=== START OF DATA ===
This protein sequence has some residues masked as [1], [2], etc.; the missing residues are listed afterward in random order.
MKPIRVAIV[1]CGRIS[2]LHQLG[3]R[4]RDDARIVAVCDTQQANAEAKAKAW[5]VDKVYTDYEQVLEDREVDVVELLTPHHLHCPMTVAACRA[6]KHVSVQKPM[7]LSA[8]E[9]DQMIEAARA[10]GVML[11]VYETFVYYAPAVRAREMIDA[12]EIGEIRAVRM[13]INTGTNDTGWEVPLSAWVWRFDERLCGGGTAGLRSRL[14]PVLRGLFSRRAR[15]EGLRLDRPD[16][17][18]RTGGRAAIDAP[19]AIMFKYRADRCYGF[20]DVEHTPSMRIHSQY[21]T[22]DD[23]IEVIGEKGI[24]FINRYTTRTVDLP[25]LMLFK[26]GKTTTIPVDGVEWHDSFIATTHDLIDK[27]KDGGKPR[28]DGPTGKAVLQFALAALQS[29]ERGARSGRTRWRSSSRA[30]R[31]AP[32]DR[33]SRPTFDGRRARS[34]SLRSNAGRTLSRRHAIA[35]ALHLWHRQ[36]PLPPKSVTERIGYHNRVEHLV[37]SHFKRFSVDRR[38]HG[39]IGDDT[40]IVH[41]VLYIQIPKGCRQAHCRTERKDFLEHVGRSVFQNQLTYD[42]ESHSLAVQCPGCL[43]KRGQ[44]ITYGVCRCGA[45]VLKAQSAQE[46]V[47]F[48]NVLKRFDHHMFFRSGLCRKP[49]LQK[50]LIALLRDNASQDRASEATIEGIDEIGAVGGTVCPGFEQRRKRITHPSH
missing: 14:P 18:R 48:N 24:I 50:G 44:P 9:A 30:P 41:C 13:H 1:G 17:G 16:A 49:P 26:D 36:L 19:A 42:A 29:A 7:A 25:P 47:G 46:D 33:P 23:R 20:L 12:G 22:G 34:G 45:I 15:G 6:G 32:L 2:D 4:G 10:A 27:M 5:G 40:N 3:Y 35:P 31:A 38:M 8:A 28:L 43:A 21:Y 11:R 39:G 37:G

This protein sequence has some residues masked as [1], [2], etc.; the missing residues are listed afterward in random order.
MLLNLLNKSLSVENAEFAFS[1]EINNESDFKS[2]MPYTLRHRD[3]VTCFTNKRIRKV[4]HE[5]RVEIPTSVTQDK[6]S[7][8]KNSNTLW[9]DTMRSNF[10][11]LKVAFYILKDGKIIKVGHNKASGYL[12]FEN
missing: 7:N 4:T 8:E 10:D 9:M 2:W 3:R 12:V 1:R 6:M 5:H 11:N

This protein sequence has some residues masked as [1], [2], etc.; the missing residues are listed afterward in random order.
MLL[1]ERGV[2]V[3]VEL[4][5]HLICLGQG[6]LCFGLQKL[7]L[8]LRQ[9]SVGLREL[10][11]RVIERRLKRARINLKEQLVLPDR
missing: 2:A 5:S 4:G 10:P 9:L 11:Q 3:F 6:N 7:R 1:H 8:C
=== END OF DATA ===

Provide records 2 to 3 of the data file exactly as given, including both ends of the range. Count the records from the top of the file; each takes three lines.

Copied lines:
This protein sequence has some residues masked as [1], [2], etc.; the missing residues are listed afterward in random order.
MLLNLLNKSLSVENAEFAFS[1]EINNESDFKS[2]MPYTLRHRD[3]VTCFTNKRIRKV[4]HE[5]RVEIPTSVTQDK[6]S[7][8]KNSNTLW[9]DTMRSNF[10][11]LKVAFYILKDGKIIKVGHNKASGYL[12]FEN
missing: 7:N 4:T 8:E 10:D 9:M 2:W 3:R 12:V 1:R 6:M 5:H 11:N

This protein sequence has some residues masked as [1], [2], etc.; the missing residues are listed afterward in random order.
MLL[1]ERGV[2]V[3]VEL[4][5]HLICLGQG[6]LCFGLQKL[7]L[8]LRQ[9]SVGLREL[10][11]RVIERRLKRARINLKEQLVLPDR
missing: 2:A 5:S 4:G 10:P 9:L 11:Q 3:F 6:N 7:R 1:H 8:C